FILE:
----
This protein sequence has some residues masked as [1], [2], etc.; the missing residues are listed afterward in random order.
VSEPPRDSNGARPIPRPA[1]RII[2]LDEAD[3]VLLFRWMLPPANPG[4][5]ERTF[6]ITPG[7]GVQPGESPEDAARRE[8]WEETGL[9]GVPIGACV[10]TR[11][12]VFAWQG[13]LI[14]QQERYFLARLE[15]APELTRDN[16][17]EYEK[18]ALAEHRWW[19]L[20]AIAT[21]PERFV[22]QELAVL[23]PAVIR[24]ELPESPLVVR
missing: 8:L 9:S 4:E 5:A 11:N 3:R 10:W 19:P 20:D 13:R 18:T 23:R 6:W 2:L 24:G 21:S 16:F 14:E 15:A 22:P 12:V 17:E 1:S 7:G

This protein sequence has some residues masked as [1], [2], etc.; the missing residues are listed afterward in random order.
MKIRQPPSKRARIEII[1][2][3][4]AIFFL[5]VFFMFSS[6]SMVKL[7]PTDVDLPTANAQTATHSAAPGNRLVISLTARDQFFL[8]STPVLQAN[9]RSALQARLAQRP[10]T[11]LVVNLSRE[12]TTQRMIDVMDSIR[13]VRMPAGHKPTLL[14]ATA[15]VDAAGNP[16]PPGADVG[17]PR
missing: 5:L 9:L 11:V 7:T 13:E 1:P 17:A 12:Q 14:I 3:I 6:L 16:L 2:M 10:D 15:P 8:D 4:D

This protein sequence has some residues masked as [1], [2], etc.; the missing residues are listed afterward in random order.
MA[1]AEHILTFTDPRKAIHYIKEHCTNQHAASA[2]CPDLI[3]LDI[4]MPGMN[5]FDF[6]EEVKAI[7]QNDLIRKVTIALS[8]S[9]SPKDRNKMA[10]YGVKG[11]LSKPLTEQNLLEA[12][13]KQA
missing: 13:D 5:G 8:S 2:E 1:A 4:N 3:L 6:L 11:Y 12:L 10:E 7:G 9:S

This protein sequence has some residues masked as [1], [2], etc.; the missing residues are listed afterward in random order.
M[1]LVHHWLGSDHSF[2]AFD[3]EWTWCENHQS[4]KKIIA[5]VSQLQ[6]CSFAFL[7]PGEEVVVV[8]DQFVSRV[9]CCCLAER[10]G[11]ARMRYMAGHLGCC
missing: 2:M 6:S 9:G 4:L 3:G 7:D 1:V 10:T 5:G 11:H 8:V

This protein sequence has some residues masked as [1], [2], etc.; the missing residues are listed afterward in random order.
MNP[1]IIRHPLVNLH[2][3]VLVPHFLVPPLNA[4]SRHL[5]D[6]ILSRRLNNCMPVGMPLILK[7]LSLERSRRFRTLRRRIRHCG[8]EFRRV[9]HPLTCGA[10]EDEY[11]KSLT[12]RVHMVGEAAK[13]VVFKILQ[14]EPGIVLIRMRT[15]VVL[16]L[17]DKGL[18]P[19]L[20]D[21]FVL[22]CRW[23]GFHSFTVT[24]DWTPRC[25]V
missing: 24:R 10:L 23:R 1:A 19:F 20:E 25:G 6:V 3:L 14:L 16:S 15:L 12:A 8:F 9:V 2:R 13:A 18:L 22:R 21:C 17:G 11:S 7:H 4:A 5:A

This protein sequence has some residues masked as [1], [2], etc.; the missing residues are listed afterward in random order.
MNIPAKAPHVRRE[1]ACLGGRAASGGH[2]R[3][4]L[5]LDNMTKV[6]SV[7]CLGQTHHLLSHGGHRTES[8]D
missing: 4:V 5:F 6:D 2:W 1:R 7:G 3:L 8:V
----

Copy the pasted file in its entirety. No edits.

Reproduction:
This protein sequence has some residues masked as [1], [2], etc.; the missing residues are listed afterward in random order.
VSEPPRDSNGARPIPRPA[1]RII[2]LDEAD[3]VLLFRWMLPPANPG[4][5]ERTF[6]ITPG[7]GVQPGESPEDAARRE[8]WEETGL[9]GVPIGACV[10]TR[11][12]VFAWQG[13]LI[14]QQERYFLARLE[15]APELTRDN[16][17]EYEK[18]ALAEHRWW[19]L[20]AIAT[21]PERFV[22]QELAVL[23]PAVIR[24]ELPESPLVVR
missing: 8:L 9:S 4:E 5:A 11:N 3:R 10:W 19:P 20:D 13:R 18:T 23:R 6:W 2:L 24:G 21:S 16:F 14:E 15:A 22:P 12:V 17:E 1:S 7:G

This protein sequence has some residues masked as [1], [2], etc.; the missing residues are listed afterward in random order.
MKIRQPPSKRARIEII[1][2][3][4]AIFFL[5]VFFMFSS[6]SMVKL[7]PTDVDLPTANAQTATHSAAPGNRLVISLTARDQFFL[8]STPVLQAN[9]RSALQARLAQRP[10]T[11]LVVNLSRE[12]TTQRMIDVMDSIR[13]VRMPAGHKPTLL[14]ATA[15]VDAAGNP[16]PPGADVG[17]PR
missing: 5:L 9:L 11:V 7:T 13:E 1:P 17:A 12:Q 14:I 3:I 6:L 16:L 2:M 10:D 15:P 8:D 4:D

This protein sequence has some residues masked as [1], [2], etc.; the missing residues are listed afterward in random order.
MA[1]AEHILTFTDPRKAIHYIKEHCTNQHAASA[2]CPDLI[3]LDI[4]MPGMN[5]FDF[6]EEVKAI[7]QNDLIRKVTIALS[8]S[9]SPKDRNKMA[10]YGVKG[11]LSKPLTEQNLLEA[12][13]KQA
missing: 13:D 5:G 8:S 2:E 1:A 4:N 3:L 6:L 11:Y 12:L 10:E 7:G 9:S

This protein sequence has some residues masked as [1], [2], etc.; the missing residues are listed afterward in random order.
M[1]LVHHWLGSDHSF[2]AFD[3]EWTWCENHQS[4]KKIIA[5]VSQLQ[6]CSFAFL[7]PGEEVVVV[8]DQFVSRV[9]CCCLAER[10]G[11]ARMRYMAGHLGCC
missing: 2:M 6:S 9:G 4:L 3:G 7:D 1:V 10:T 5:G 11:H 8:V

This protein sequence has some residues masked as [1], [2], etc.; the missing residues are listed afterward in random order.
MNP[1]IIRHPLVNLH[2][3]VLVPHFLVPPLNA[4]SRHL[5]D[6]ILSRRLNNCMPVGMPLILK[7]LSLERSRRFRTLRRRIRHCG[8]EFRRV[9]HPLTCGA[10]EDEY[11]KSLT[12]RVHMVGEAAK[13]VVFKILQ[14]EPGIVLIRMRT[15]VVL[16]L[17]DKGL[18]P[19]L[20]D[21]FVL[22]CRW[23]GFHSFTVT[24]DWTPRC[25]V
missing: 24:R 10:L 23:R 1:A 19:F 20:E 25:G 6:V 3:L 14:L 16:S 15:L 12:A 8:F 9:V 2:R 13:A 18:L 22:R 21:C 17:G 11:S 7:H 4:A 5:A

This protein sequence has some residues masked as [1], [2], etc.; the missing residues are listed afterward in random order.
MNIPAKAPHVRRE[1]ACLGGRAASGGH[2]R[3][4]L[5]LDNMTKV[6]SV[7]CLGQTHHLLSHGGHRTES[8]D
missing: 4:V 5:F 6:D 2:W 1:R 7:G 3:L 8:V